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Saying that people would be better off taking more risks under a particular model elides the question of why they don't take those risks to begin with, and how we can change that. If its desirable to do so. 

The psychological impact of a loss of x is generally higher than that of a corresponding gain. So if I know I will feel worse from losing $10 than I will feel good from gaining $100, then its entirely rational in my utility function to not take a 50/50 bet between those two outcomes.  Maybe I would be better off overall if I didn't over weight losses, but utility functions aren't easily rewritable by humans. The closest you could come is some kind of exposure therapy to losses. 

Also, we have a huge amount of mental architecture devoted to understanding and remembering spatial relationships of objects (for obvious evolutionary reasons). Using that as a metaphor for purely abstract things allows us to take advantage of that mental architecture to make other tasks easier.

A very structured version of this would be something like a memory palace where you assign ideas to specific locations in a place, but I think we are doing the same thing often when we talk about ideas in spatial relationships, and build loose mental models of them as existing in spatial relationship to one another (or at least I do). 

I think the core thing here is same-sidedness.

The converse of this is that the maximally charitable approach can be harmful when the interlocutor is fundamentally not on the same side as you, in trying to honestly discuss a topic and arrive at truth. I've seen people tie themselves in knots when trying to apply the principle of charity, when the most parsimonious explanation is that the other side is not engaging in good faith, and shouldn't be treated as such. 

It's taken me a long time to internalise this, because my instinct is to take what people say at face value. But its important to remember that sometimes there isn't anything complex or nuanced going on, people can just lie.

Thanks. This is the kind of content I originally came to LW for a decade ago, but seems to have become less popular

You might find Origins Of Political Order interesting. Emphasis on how the principle agent problem is one of the central issues of governance and how without strong mechanisms systems tend to descend into corruption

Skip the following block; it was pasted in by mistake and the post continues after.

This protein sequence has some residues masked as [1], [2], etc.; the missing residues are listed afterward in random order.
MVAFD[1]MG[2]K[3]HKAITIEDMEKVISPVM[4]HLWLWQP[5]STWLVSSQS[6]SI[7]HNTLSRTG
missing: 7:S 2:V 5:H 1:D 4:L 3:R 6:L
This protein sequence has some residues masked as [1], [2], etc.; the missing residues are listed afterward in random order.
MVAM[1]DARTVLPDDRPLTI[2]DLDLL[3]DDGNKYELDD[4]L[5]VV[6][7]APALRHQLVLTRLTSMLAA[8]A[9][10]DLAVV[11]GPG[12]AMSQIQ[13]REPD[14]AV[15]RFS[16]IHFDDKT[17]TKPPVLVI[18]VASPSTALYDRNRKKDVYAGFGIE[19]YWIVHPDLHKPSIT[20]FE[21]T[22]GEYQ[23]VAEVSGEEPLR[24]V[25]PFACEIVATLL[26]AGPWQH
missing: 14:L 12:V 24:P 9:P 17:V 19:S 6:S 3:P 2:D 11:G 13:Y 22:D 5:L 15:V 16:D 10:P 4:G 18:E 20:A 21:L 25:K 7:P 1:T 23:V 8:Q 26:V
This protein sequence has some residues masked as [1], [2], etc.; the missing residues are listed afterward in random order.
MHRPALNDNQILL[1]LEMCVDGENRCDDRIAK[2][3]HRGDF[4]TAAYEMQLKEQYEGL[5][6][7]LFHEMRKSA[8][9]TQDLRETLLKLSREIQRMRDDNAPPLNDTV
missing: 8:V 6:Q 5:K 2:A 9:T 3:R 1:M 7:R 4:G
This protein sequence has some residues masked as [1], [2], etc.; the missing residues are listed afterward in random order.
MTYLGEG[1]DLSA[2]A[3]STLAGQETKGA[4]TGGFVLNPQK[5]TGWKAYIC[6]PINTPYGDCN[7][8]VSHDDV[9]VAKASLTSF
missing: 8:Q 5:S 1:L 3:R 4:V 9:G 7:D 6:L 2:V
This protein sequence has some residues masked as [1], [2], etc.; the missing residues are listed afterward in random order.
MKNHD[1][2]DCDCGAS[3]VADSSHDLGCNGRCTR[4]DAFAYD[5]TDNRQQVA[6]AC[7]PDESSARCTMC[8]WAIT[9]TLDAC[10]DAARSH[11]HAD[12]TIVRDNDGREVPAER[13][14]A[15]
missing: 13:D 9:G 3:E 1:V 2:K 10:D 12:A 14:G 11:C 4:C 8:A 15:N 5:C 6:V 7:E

Is there any way of reverse engineering from these pictures what existing images were used to generate them? Would be interesting to see how much similarity there is. 

So we just need to get two superpowers who currently feel they are in a zero sum competition with each other to stop trying to advance in an area that gives them a potentially infinite advantage? Seems a very classic case of the kind of coordination problems that are difficult to solve, with high rewards for defecting.

We have, partially managed to do this for nuclear and biological weapons. But only with a massive oversight infrastructure that doesn't exist for AI. And relying on physical evidence and materials control that doesn't exist for AI. It's not impossible, but it would require a similar level of concerted international effort that was used for nuclear weapons. Which took a long time, so possibly doesn't fit with your short timeline

A more charitable interpretation of the same evidence would be that as a public health professional Dr Fauci has a lot of experience with the difficulties of communicating complex and messages and the political tradeoffs that are necessary for effective action. And has judged based on that experience what is most effective to say. Do you have data he doesn't? Or a reason to think his experience in his speciality is inapplicable?

Earth does have the global infrastructure

It does? What do you mean? The only thing I can think of is the UN, and recent events don't make it very likely they'd engage in coordinated action on anything.

It should not take long, given these pieces and a moderate amount of iteration, to create an agentic system capable of long-term decision-making

That is, to put it mildly, a pretty strong claim, and one I don't think the rest of your post really justifies. Without which it's still just listing a theoretical thing to worry about

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